Question #f3172

May 23, 2015

The color of the solution changes because of the presence of the iron (II) ion, $F {e}^{2 +}$.

Here's how the balanced chemical equation for this single replacement reaction looks like

$F {e}_{\left(s\right)} + {\underbrace{C u S {O}_{4 \left(a q\right)}}}_{\textcolor{b l u e}{\text{blue solution")) -> underbrace(FeSO_text(4(aq]))_(color(green)("green solution}}} + C {u}_{\textrm{\left(s\right]}}$

Iron is more reactive than copper, so it will displace the copper (II) ions, $C {u}^{2 +}$, from the solution. As a result, iron (II) ions will pass into solution, and copper (II) ions will be deposited onto the nail.

The color of the initial solution is attributed to the presence of the $C {u}^{2 +}$ ions, which have a blue color when placed in aqueous solution.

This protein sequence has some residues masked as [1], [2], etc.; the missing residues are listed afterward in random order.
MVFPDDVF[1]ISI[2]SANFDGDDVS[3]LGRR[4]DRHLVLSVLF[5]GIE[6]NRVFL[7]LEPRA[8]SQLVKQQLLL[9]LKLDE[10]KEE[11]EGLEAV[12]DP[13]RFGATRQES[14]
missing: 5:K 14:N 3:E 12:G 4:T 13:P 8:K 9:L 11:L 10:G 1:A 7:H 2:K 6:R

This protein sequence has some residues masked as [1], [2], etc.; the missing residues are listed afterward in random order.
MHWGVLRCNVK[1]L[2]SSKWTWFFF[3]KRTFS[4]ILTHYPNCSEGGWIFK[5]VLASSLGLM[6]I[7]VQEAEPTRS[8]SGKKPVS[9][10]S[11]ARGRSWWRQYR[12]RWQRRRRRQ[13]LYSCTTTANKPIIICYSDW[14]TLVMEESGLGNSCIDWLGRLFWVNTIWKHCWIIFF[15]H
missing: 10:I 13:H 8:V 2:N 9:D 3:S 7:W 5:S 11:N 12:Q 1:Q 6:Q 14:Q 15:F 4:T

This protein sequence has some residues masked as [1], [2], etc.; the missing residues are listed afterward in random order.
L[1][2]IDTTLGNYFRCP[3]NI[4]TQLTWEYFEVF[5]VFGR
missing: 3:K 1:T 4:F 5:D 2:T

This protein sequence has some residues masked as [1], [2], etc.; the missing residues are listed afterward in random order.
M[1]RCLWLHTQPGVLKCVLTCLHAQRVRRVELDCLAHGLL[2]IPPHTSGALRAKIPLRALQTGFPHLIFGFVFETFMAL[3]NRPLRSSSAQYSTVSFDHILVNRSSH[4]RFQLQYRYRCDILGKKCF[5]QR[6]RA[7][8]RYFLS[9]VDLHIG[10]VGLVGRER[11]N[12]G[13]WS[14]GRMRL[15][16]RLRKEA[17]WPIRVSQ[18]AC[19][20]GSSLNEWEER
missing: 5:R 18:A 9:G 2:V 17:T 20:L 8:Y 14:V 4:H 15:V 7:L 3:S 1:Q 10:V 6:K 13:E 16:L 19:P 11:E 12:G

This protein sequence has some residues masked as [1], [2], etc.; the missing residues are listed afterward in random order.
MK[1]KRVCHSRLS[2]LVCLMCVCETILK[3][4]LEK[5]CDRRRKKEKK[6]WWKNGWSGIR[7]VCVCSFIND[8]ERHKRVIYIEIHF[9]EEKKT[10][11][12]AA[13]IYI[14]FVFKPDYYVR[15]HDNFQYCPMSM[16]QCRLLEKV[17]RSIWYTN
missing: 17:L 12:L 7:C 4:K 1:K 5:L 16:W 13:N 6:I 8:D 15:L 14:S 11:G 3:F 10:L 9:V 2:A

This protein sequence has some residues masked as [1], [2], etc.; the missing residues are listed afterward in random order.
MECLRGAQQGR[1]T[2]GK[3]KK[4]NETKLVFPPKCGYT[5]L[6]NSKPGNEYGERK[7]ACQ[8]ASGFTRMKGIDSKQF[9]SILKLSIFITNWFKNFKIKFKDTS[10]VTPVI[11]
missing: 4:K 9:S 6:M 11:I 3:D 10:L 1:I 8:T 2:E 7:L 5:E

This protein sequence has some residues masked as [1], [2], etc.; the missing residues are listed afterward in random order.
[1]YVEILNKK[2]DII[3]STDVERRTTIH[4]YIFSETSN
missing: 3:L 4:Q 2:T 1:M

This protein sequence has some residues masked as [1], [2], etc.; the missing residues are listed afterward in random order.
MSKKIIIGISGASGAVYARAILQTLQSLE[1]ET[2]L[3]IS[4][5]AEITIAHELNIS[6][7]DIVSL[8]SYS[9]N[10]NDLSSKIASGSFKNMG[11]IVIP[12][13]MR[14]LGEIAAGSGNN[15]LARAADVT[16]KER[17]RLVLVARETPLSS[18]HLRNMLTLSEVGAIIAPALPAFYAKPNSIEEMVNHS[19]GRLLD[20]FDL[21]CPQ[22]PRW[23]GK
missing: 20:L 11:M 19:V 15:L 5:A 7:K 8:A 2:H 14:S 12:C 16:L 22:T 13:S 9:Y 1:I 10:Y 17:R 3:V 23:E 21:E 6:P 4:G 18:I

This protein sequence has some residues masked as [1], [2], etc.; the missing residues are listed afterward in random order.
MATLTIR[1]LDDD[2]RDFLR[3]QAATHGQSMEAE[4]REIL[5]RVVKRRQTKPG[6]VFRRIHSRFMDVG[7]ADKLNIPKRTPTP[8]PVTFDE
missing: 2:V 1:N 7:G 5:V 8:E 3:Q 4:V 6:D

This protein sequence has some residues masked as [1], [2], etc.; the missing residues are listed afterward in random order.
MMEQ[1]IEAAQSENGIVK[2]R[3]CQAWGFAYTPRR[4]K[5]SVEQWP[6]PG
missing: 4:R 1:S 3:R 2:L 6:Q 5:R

On the other hand, the color of the final solution can be attributed to the presence of the $F {e}^{2 +}$ ions, which have a light green color when placed in aqueous solution. You can actually observe two changes that take place with this reaction

• the color of the solution turns from blue to light green

• a brown coating is deposited on the nail The brown coating you see on the nail is actually the copper that was displaced from the solution by the iron (II) ions.

You can think of this as a redox reaction as well. Iron metal is being oxidized and becomes $F {e}^{2 +}$, while $C {u}^{2 +}$ is being reduced to copper metal.

$F {e}_{\left(s\right)} + C {u}_{\left(a q\right)}^{2 +} \to F {e}_{\left(a q\right)}^{2 +} + C {u}_{\left(s\right)}$